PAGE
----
Source: Current Allergy and Asthma Reports - Category: Allergy & Immunology Source Type: research
Publication date: Available online 7 July 2018Source: The Journal of Allergy and Clinical Immunology: In PracticeAuthor(s): Na'ama Epstein-Rigbi, Michael R. Goldberg, Michael B. Levy, Liat Nachshon, Arnon ElizurAbstractBackgroundOral immunotherapy (OIT) for food allergy is demanding but data on patients’ quality of life (QOL) throughout the process is limited.ObjectiveTo characterize changes in QOL of food-allergic patients during and following OIT.MethodsIn a prospective cohort study the FAQLQ-Parental Form (FAQLQ-PF) was administered to parents of 191 consecutive children aged 4-12 years, undergoing OIT for food al...
Source: The Journal of Allergy and Clinical Immunology: In Practice - Category: Allergy & Immunology Source Type: research
Publication date: Available online 21 June 2018Source: The Journal of Allergy and Clinical Immunology: In PracticeAuthor(s): Joan H. Dunlop, Corinne A. Keet
Source: The Journal of Allergy and Clinical Immunology: In Practice - Category: Allergy & Immunology Source Type: research
Publication date: Available online 7 July 2018Source: The Journal of Allergy and Clinical Immunology: In PracticeAuthor(s): Na'ama Epstein-Rigbi, Michael R. Goldberg, Michael B. Levy, Liat Nachshon, Arnon ElizurAbstractBackgroundOral immunotherapy (OIT) for food allergy is demanding but data on patients’ quality of life (QOL) throughout the process is limited.ObjectiveTo characterize changes in QOL of food-allergic patients during and following OIT.MethodsIn a prospective cohort study the FAQLQ-Parental Form (FAQLQ-PF) was administered to parents of 191 consecutive children aged 4-12 years, undergoing OIT for food al...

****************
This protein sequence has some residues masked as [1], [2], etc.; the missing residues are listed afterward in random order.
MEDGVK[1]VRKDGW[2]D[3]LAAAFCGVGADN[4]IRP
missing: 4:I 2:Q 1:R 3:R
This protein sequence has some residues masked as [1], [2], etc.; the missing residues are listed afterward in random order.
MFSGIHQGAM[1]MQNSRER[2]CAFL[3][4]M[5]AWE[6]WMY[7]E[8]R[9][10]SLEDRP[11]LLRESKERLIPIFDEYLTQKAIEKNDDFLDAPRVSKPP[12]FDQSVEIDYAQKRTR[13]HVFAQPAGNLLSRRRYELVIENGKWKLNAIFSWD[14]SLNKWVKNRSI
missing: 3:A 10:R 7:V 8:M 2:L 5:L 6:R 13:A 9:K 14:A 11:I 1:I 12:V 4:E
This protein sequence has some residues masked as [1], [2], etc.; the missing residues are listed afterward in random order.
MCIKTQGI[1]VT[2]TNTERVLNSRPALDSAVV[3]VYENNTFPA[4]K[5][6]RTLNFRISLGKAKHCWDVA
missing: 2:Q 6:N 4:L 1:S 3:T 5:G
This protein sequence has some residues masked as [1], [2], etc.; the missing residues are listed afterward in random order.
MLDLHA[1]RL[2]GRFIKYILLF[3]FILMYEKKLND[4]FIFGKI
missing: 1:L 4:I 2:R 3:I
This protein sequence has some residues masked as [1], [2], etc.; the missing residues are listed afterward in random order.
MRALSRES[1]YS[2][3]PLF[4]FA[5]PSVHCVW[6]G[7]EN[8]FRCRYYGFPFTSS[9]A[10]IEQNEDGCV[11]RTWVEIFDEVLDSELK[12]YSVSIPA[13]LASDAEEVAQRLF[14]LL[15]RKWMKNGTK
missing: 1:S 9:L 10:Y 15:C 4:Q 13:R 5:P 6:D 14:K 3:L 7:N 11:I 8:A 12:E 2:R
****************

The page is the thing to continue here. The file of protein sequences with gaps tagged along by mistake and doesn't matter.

Source: The Journal of Allergy and Clinical Immunology: In Practice - Category: Allergy & Immunology Source Type: research
Publication date: Available online 21 June 2018Source: The Journal of Allergy and Clinical Immunology: In PracticeAuthor(s): Joan H. Dunlop, Corinne A. Keet
Source: The Journal of Allergy and Clinical Immunology: In Practice - Category: Allergy & Immunology Source Type: research
AbstractFood allergy is a potentially life-threatening condition with no approved curative therapy. A number of food allergen immunotherapies are being investigated in phase II/III trials; however, these are limited in their ability to restore immune tolerance to food allergens and often result in high rates of allergic side effects, sometimes involving anaphylaxis, that may curtail their impact. A variety of adjunctive therapies have been developed in order to enhance the efficacy and/or improve the safety of food allergen immunotherapy through either shifting the immune response from a Th2 polarized response to a Th1 and...
Source: Clinical Reviews in Allergy and Immunology - Category: Allergy & Immunology Source Type: research
Abstract The prevalence of food allergy in the pediatric population, specifically to peanuts, has been rising. Accidental exposure to peanuts in a person who is allergic may have life-threatening consequences. Previous recommendations regarding peanut allergy included a delay in introduction of peanut to infants. However, more recent studies have provided sufficient contrary evidence supporting early introduction of peanuts for prevention of peanut allergy. Therefore, prompt evaluation by a specialist should be considered in infants at high risk of developing peanut allergy. Current treatment is strict avoidance o...
Source: Pediatric Annals - Category: Pediatrics Authors: Tags: Pediatr Ann Source Type: research